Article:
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Here is a probability interview questions: two independent unfair coins with probabilities of head, $p_1,p_2\sim U(0,1).$ Then what's the probability of $p_1>p_2$ if we tossed each coin 3 times with 2 head for $p_1$ and 1 head for $p_2?$ We simply denote as:

$$P(p_1>p_2| 2H^1,1H^2).$$

I know we should use Bayes formula: $$P(p_1>p_2| 2H^1,1H^2)P(2H^1)P(1H^1) = P(p_1>p_2,2H^1, 1H^2).$$

And I know we can calculate $P(2H^1),P(1H^2)$ by $$P(2H^1) = \int^1_0p_1P(2H^1|p_1)dp_1.$$

But how to calculate the joint distribution $P(p_1>p_2,2H^1, 1H^2)?$ Am I right to calculate as: $$P(p_1>p_2,2H^1, 1H^1) = \int_{p_1,p_2\in [0,1],p_1 > p_2}P(2H^1|p_1)P(1H^2|p_2)dp_1dp_2?$$

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1 Answer 1

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Yes, the integral is correct. We can see it more explicitly, using total probability theorem from the beginning:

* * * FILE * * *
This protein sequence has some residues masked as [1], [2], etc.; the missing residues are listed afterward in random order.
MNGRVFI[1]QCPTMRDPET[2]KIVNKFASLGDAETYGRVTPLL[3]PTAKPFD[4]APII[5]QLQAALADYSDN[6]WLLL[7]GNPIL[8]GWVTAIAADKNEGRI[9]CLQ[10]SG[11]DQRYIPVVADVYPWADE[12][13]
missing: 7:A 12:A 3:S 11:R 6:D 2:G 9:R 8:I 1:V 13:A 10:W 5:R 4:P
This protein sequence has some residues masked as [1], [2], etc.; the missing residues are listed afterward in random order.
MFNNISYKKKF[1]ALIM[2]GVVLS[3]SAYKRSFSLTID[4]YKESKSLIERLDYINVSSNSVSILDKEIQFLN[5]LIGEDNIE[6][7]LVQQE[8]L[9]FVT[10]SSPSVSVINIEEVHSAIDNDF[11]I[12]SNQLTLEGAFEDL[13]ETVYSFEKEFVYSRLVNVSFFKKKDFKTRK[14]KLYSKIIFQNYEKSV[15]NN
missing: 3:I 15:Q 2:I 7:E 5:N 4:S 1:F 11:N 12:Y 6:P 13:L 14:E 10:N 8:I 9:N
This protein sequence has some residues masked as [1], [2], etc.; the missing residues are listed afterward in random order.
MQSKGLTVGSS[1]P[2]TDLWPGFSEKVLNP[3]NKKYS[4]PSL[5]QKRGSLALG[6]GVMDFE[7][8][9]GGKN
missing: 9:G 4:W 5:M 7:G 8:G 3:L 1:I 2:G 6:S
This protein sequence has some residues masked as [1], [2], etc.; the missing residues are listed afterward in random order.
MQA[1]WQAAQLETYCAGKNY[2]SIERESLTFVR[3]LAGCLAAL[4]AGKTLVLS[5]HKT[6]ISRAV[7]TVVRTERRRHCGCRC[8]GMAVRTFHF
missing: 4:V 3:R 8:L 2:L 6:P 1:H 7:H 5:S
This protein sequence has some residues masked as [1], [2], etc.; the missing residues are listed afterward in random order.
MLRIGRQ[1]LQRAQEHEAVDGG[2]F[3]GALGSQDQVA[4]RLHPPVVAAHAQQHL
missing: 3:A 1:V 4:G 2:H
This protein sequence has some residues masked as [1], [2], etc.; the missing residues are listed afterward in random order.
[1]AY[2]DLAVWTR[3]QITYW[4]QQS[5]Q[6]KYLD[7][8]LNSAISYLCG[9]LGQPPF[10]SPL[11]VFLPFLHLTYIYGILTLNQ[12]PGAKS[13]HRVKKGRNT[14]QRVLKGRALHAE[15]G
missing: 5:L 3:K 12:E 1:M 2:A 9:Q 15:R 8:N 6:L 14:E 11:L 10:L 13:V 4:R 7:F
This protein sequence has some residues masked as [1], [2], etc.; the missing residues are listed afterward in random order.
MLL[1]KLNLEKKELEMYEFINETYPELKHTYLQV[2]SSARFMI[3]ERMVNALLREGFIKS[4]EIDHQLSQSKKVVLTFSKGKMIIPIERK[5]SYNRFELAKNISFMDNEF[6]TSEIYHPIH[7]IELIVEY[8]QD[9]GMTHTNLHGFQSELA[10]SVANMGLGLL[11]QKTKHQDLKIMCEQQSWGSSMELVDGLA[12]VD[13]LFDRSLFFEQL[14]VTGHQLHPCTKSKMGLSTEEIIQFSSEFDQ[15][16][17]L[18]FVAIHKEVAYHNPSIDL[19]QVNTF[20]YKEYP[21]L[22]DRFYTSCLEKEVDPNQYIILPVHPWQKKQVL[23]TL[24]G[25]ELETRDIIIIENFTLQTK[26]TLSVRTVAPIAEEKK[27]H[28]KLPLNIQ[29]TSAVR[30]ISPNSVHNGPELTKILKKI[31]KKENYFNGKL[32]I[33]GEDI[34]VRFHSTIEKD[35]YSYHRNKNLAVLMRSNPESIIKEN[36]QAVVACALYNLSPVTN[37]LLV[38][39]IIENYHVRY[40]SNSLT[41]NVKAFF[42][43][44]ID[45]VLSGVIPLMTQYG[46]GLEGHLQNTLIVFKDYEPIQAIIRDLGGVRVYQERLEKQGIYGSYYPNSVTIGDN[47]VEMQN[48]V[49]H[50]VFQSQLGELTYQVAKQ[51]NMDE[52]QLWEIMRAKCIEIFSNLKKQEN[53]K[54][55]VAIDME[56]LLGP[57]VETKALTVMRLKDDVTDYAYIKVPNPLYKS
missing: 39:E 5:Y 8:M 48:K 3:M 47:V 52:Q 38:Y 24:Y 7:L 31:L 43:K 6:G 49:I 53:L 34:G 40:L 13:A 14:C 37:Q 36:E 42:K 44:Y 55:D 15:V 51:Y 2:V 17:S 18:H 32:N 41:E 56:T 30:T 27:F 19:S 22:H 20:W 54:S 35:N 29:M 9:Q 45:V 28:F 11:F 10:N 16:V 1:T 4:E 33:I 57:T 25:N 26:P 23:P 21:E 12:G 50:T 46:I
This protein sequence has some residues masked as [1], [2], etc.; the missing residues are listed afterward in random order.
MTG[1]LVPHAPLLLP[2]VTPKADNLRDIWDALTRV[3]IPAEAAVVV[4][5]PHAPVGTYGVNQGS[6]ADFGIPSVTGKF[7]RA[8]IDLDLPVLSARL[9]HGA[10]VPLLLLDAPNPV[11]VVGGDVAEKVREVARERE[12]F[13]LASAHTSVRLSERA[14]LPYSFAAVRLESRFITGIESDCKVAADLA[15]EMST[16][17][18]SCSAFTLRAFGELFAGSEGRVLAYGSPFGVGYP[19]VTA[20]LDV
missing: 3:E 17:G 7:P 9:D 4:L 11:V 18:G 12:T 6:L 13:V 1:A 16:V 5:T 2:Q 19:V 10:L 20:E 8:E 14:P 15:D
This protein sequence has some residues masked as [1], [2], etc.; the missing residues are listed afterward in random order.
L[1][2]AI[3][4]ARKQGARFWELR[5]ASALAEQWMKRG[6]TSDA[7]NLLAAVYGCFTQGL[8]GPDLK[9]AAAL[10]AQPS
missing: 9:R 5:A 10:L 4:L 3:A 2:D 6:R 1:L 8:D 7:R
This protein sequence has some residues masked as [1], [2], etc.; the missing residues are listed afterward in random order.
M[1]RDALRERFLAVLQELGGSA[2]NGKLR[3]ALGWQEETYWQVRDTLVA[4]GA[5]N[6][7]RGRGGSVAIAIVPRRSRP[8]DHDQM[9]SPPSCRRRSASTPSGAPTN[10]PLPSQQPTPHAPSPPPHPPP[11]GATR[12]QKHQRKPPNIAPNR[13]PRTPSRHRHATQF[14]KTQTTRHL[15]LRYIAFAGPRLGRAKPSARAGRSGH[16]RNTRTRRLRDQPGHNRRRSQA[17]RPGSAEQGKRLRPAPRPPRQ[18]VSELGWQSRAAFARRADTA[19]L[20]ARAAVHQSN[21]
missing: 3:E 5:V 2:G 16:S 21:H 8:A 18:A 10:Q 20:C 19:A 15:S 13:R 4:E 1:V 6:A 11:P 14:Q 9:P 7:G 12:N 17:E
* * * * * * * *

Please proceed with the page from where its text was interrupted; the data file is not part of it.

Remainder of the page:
$$\begin{align}\mathbb P(p_1>p_2,2H^1,1H^2)&=\int_{[0,1]\times[0,1]} \mathbb P(p_1>p_2,2H^1,1H^2|p_1,p_2)\underbrace{f_{P_1,P_2}(p_1,p_2)}_{f_{P_1}(p_1)f_{P_2}(p_2)=1}dp_1dp_2\\&=\int_{[0,1]\times[0,1]}\mathbb P(p_1>p_2|p_1,p_2)\mathbb P(2H^1|p_1,p_2)\mathbb P(1H^2|p_1,p_2)dp_1dp_2\\&=\int_{[0,1]\times[0,1]} \mathbb I(p_1>p_2)\mathbb P(2H^1|p_1)\mathbb P(1H^2|p_2)dp_1dp_2\\&=\int_{p_1,p_2\in [0,1] \cap p_1>p_2}\mathbb P(2H^1|p_1)\mathbb P(1H^2|p_2)dp_1dp_2\end{align}$$

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  • $\begingroup$ for the second equation, why is $P(p_1>p_2|p_1,p_2)$ independent on the $P(2H^1|p_1,p_2)?$ $\endgroup$ Nov 22, 2020 at 5:47
  • $\begingroup$ Because given $p_i$, the event $p_1>p_2$ is deterministic and doesn’t depend any other event $\endgroup$
    – gunes
    Nov 22, 2020 at 7:15

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